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The Wave of Sexual Assault

It started when reports from The New York Times and The New Yorker accused Harvey Weinstein of decades of sexual misconduct. Since then, dozens of other male celebrities and politicians have faced allegations of sexual assault and harassment.

There seems to be an endless stream of women claiming to have experienced sexual assault. It may seem that these allegations are being created out of thin air, but, by looking at the facts, sexual assault is not as unusual as it seem. Every 98 seconds, an American is sexually assaulted. While sexual assault affects men, as every 1/6 men will be victims of sexual violence, the effect on women is far more prominent. Within the United States, every 1/4 women will experience sexual assault. Further, 90% of all adult rape victims are female.

Sexual violence can have a severe impact on the victim. 94% of women who experienced sexual violence report suffering from Post Traumatic Stress Disorder in the two weeks following rape. As an even more frightening statistic, about a third of all victims consider suicide because of sexual violence.

These women's hesitancy to speak out against their perpetrator does not mean that their stories are untrue. In reality, about 2% of all sexual violence reports are false. Often, because of the detriment caused by sexual violence, it can be painful and degrading to report the crime. Further, when the perpetrator is an authority figure or someone with power, it becomes increasingly difficult for the victim to speak out, as she feels powerless. Additionally, she often fears that no one will believe her.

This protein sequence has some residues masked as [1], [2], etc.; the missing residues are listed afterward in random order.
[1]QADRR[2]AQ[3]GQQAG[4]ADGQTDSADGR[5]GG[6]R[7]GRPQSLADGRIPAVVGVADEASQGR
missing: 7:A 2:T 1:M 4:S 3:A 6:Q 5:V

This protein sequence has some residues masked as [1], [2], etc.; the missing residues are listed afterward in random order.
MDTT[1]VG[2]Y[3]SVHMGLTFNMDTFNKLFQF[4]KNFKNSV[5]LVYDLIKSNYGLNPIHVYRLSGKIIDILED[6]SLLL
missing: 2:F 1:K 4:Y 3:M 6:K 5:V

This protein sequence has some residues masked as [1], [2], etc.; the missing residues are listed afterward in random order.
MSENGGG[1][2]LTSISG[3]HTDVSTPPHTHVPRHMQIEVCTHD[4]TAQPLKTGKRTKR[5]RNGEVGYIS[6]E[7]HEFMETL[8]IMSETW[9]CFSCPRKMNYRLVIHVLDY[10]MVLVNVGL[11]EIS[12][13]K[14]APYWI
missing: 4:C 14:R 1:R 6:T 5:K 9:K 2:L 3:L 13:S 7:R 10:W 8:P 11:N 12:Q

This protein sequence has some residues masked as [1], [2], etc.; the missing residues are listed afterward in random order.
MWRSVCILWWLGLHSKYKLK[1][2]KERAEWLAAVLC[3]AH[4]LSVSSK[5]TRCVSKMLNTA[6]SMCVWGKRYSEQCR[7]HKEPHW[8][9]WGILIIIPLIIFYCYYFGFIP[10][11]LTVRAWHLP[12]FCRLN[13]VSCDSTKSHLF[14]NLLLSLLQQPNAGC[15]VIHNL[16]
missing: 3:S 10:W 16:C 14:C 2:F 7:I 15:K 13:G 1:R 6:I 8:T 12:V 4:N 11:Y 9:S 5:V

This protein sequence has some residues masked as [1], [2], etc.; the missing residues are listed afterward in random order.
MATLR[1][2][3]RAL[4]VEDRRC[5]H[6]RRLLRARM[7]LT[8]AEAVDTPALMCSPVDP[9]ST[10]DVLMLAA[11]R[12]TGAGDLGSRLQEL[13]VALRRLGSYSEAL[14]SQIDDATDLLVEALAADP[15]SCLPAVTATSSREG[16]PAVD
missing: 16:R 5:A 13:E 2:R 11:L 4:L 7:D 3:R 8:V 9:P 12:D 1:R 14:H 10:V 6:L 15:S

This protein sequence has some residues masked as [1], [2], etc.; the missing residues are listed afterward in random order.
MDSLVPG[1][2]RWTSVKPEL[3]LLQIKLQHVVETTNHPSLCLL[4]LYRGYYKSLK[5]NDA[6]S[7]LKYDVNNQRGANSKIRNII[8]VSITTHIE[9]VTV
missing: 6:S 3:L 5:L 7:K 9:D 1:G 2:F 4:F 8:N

There is a stigma in society surrounding sexual violence. It makes people uncomfortable, and the blame for assault is often placed on the victim. In society, it is a popular idea that women who wear clothing that is not conservative are “asking for it.” However, sexual assault is not because of clothing; it is a violent crime that can forever damage the victim. Moreover, the perpetrator could be anyone. There is no “look” that defines a sexual perpetrator.

So what can be learned from the women who have spoken out against Harvey Weinstein, Roy Price, James Toback, Kevin Spacey, Michael Oreskes, Jeff Hoover, Louis C.K., Eddie Berganza, Roy Moore, and so many more? It is incredibly important for anyone who experiences sexual violence to speak out against their perpetrator. Sexual assault should not be accepted as a societal norm; rather, people must remember that it is a crime. Most sexual assault cases do not involve Hollywood or Washington stars. Instead, they can happen at home, school, or work. Regardless of politics, religion, or ethnicity, it must be understood that sexual assault is not acceptable.

To report someone, or even just talk, call 800.656.HOPE (4673).

#violence #culture #national

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